Average values were calculated. They are 250.62 km and 4757.36 m^{−2} for zone 2, 280.21 km and 4386.01 m^{−2} for zone 4, 282.92 km and 5581.81 m^{−2} for Lat1 area, and 257.63 km and 4276.64 m^{−2} for Lat2 zone. Results are shown in Table 1. The table contains the following data. Column 1 indicates the station name and its location (corresponding region). The second column shows the coefficients of the hyperbolic dependence of τ(obs) according to the respective station. The third column specifies the conditions to which the two rows of values belong. The top line indicates average for all days of the month, at the bottom, the average for disturbed days (from 16 to 21 March). Symbol means full month and concerns magnitudes averaged on disturbed days. The fourth column shows the results for the initial IRI model and the fifth one the absolute difference between the experimental values foF2(obs) and values calculated using TEC(obs) and τ(med).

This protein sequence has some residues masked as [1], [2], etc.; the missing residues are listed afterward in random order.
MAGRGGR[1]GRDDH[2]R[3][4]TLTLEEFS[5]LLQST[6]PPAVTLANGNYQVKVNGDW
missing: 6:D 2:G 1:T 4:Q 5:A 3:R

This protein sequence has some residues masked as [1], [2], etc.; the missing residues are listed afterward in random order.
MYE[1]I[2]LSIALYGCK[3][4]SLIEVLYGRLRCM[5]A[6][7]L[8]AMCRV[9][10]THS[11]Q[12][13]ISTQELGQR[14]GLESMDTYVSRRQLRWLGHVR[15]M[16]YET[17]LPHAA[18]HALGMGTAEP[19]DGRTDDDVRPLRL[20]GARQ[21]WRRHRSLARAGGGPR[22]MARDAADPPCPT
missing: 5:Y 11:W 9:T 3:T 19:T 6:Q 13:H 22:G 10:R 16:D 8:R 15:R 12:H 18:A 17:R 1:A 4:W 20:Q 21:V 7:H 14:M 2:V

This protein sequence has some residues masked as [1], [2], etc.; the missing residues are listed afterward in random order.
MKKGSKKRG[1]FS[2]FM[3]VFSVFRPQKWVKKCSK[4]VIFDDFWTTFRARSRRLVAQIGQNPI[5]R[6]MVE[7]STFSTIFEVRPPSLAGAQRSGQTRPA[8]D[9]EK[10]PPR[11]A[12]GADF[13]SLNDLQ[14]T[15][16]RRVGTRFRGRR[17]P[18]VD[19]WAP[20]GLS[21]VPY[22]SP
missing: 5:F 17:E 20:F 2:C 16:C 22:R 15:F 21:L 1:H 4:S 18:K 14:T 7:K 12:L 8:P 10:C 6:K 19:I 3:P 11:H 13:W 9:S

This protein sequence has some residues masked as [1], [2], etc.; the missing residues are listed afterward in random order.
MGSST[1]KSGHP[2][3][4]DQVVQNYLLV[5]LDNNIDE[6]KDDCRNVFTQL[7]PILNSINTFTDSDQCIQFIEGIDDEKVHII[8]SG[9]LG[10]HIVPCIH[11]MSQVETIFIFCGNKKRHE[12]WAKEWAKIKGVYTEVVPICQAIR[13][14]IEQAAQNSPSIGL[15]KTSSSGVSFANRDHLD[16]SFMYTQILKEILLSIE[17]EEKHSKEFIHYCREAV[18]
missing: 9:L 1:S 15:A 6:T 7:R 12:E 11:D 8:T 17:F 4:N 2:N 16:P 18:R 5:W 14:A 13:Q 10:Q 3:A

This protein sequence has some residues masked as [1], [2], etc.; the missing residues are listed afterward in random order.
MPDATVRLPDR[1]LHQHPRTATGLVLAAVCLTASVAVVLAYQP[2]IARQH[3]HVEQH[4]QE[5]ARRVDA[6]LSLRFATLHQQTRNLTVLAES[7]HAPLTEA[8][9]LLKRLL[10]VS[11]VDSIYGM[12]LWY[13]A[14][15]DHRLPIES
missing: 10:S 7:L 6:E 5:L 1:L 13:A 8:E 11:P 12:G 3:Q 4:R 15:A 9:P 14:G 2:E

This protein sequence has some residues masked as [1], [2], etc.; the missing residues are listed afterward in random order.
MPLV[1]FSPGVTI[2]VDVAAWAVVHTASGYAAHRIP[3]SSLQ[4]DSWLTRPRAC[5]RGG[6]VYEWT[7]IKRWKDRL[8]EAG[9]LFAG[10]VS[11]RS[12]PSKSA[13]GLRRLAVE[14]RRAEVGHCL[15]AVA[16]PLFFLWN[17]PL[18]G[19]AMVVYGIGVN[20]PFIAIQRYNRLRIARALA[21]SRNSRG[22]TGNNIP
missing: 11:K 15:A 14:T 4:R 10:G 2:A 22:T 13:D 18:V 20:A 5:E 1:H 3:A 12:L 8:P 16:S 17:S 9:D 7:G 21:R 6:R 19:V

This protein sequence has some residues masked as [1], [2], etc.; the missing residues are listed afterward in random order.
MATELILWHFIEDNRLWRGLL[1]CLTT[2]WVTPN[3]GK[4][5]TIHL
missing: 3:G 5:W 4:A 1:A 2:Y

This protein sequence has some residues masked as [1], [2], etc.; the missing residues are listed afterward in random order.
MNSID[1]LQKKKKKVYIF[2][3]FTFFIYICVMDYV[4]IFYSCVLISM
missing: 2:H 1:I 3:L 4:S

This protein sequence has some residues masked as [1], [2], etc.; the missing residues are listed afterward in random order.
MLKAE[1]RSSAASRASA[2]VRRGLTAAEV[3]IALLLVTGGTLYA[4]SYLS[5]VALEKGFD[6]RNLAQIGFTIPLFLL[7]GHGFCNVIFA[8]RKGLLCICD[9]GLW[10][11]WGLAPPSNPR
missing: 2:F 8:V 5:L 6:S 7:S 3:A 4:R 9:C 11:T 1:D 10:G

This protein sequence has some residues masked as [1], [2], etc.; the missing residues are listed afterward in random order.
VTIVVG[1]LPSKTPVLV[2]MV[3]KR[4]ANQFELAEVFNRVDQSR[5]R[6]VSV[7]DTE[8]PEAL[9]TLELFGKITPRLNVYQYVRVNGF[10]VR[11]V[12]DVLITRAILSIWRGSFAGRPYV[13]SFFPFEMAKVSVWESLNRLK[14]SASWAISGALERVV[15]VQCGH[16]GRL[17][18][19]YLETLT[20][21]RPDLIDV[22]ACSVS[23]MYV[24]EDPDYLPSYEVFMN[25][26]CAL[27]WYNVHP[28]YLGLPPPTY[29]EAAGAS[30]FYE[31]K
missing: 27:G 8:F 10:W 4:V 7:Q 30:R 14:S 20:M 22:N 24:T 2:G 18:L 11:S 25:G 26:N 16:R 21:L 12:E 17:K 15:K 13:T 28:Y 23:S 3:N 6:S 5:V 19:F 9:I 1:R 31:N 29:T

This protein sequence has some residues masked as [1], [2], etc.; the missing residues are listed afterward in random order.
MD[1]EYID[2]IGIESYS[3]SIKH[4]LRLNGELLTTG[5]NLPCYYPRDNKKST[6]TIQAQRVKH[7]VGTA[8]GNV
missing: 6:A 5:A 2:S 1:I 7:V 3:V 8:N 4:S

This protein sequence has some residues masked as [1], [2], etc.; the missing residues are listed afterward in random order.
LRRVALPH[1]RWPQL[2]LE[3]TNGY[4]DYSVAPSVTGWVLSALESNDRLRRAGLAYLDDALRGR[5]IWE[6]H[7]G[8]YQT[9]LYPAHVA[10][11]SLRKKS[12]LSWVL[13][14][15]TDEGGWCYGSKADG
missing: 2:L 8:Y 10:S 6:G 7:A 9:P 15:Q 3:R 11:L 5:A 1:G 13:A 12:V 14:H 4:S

Column 6 contains deviations of frequencies calculated using the coefficients and of the hyperbolic approximation for a given station. The rest columns give results using the coefficients of the areas referred to in the column header. All of these values should be compared with values of the IRI model in bold.
It can be seen that all values are larger in disturbed days and the largest differences correspond to the initial IRI model. The table illustrates opportunity to use the coefficients of one region for the calculation of foF2 of other zones. This demonstrates a global character of the τ(med) model.
One important issue is the dependence of the coefficients on solar activity. Figure 7 shows the coefficients and for different years, arranged in descending order of solar activity.